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Master of Agribusiness

Financial Feasibility of Investing in Bulk Soybean Infrastructure for a Channel Seed Agent

Bethany Huls, Alexandria, MN, defended her thesis, “Financial Feasibility of Investing in Bulk Soybean Infrastructure for a Channel Seed Agent” on April 12. She is a District Sales Manager for Monsanto. Huls will be a spring graduate from Kansas State University with a Master of Agribusiness (MAB) degree.

Channel Seed, a division of Monsanto Company specializing in premier seed, currently represents approximately five percent of the total seed market share in the United States. Until recently, Channel Seed Agents purchased seed from Channel and resold it following suggested retail prices, but due to company policy changes, Channel Seed Agents, or “Seedsmen”, now market seed sold and owned by Channel. Some dealers terminated their partnerships with Channel in response to the changes, as they were no longer allowed to sell seed from other brands. In Minnesota, three large soybean dealers terminated their contracts, reducing Channel’s soybean sales in the state by 25 percent. In her thesis, Huls examined the financial feasibility of a Channel Seed Agent investing in bulk soybean infrastructure over a period of five years based on different sales volume scenarios and analyzed the soybean sales volume need to make a profit over five years. 

"The goal of this thesis is to demonstrate the earning opportunities within Channel’s infrastructure cost-share program and compensation program in combination with sales to demonstrate the financial feasibility of investing in bulk soybean infrastructure. This demonstration and analysis will provide evidence of timely return on investment and an verall confidence that investing in bulk soybean infrastructure is financially feasible” Huls said.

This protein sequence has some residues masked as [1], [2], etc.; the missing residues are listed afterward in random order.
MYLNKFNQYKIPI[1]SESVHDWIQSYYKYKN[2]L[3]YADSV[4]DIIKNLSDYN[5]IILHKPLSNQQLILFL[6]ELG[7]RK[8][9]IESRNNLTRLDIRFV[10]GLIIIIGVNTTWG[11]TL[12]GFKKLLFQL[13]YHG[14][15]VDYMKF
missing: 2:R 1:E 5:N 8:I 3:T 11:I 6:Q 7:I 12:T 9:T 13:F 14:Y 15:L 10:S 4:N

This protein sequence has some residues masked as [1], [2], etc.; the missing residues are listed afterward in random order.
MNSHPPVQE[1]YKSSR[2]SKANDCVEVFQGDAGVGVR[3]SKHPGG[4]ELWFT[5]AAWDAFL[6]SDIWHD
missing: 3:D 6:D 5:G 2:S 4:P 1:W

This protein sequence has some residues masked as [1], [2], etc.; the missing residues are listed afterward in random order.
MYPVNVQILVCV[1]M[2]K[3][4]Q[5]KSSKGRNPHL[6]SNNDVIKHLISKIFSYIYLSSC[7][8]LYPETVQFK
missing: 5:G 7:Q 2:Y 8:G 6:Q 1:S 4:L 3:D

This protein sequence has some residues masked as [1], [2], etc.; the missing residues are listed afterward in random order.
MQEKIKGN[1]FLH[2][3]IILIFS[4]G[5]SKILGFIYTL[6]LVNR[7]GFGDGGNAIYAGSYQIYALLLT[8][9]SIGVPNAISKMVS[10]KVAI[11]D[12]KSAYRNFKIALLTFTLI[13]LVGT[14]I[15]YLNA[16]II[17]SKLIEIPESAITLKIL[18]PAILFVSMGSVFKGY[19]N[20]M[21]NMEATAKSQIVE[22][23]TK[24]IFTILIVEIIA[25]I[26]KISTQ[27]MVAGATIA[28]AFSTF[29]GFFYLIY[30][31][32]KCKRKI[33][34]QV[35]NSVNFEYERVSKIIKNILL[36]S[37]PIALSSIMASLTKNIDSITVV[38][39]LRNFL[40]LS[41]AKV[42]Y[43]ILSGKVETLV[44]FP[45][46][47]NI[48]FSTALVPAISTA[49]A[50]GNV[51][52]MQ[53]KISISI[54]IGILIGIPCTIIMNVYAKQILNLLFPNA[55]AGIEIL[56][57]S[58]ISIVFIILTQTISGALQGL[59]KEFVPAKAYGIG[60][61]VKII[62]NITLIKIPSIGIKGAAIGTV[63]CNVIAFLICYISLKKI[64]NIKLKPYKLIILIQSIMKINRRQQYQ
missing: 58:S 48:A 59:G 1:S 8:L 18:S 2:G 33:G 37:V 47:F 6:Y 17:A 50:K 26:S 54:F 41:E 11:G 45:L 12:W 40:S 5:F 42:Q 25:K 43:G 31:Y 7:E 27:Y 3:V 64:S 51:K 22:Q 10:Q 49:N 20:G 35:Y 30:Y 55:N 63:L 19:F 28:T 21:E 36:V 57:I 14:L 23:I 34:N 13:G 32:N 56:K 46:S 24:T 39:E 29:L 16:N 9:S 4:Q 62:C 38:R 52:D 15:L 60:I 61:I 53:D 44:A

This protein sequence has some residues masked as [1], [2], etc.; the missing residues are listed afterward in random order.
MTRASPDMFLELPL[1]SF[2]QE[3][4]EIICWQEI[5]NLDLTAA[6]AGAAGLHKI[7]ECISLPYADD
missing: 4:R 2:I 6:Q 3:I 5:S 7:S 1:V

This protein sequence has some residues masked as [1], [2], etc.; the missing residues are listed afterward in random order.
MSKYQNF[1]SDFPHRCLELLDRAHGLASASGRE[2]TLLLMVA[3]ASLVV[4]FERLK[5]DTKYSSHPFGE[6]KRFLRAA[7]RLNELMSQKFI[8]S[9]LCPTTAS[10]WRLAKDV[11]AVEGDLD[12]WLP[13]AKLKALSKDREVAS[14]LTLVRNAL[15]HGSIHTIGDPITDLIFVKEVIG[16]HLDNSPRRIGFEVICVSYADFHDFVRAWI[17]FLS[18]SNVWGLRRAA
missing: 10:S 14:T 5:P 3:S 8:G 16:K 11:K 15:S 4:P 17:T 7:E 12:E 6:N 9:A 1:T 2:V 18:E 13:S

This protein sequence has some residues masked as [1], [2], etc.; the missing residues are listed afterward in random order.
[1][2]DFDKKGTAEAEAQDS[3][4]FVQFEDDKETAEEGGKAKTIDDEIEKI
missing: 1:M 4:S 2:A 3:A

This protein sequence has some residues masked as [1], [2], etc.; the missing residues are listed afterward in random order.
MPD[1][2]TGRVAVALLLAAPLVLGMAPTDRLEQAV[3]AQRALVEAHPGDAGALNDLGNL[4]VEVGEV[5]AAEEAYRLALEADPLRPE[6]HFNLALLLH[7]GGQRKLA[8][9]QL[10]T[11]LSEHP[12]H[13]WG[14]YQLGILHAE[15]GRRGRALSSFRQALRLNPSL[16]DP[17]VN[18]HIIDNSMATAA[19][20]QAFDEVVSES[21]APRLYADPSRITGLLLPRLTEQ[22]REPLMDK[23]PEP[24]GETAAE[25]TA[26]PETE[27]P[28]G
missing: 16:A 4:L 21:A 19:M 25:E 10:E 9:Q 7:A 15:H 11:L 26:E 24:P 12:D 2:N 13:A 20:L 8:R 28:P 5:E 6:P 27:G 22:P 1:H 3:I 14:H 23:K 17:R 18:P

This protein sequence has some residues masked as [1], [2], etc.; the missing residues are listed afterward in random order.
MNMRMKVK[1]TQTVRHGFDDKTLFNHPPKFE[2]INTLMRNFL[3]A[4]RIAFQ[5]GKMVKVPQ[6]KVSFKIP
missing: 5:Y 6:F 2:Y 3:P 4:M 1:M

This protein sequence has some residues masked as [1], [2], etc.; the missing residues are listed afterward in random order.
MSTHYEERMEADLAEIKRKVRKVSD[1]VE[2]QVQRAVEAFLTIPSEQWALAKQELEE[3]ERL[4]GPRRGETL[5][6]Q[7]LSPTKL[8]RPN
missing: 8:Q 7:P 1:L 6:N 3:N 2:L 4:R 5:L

Huls’ thesis indicated that an investment into Channel soybean seed will be a break-even investment at a soybean sales volume of 6,912 units.  Her research is of special interest to Channel Seed Agents considering investing in bulk soybean infrastructure.

Dr. Keith Harris, Assistant Professor and Huls’ thesis advisor, said, “This study examines an important decision to invest and reap the rewards of lowering cost and increasing sales. Bethany did a very nice job of capturing the essence of the problem and the potential solutions.”

The full thesis publication can be found online on Kansas State University’s Research Exchange at http://hdl.handle.net/2097/38807.